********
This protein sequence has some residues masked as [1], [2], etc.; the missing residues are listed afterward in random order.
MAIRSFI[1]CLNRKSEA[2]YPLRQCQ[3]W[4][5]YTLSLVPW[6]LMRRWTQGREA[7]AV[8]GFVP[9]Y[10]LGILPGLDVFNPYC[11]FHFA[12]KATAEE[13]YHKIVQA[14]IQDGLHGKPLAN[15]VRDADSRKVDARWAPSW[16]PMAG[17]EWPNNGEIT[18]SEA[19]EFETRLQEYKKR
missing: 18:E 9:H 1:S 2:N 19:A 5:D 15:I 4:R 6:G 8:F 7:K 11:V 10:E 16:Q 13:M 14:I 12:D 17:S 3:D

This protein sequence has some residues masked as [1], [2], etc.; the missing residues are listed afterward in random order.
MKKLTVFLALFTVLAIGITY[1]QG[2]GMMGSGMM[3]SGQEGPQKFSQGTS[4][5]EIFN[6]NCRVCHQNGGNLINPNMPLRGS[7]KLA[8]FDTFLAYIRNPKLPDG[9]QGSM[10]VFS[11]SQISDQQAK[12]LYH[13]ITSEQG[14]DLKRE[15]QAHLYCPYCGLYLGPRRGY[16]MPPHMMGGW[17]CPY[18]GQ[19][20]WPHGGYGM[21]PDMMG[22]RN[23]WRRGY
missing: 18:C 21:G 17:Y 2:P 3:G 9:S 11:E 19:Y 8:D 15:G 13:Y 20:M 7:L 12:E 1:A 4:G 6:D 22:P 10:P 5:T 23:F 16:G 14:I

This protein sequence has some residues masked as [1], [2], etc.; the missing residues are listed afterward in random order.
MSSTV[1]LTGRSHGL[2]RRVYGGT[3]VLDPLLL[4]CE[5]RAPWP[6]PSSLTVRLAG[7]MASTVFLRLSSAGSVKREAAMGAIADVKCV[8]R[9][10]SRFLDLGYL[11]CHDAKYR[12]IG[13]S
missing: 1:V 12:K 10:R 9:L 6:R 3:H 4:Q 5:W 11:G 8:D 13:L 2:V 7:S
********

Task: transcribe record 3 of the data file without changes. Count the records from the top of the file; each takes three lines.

This protein sequence has some residues masked as [1], [2], etc.; the missing residues are listed afterward in random order.
MSSTV[1]LTGRSHGL[2]RRVYGGT[3]VLDPLLL[4]CE[5]RAPWP[6]PSSLTVRLAG[7]MASTVFLRLSSAGSVKREAAMGAIADVKCV[8]R[9][10]SRFLDLGYL[11]CHDAKYR[12]IG[13]S
missing: 1:V 12:K 10:R 9:L 6:R 3:H 4:Q 5:W 11:G 8:D 13:L 2:V 7:S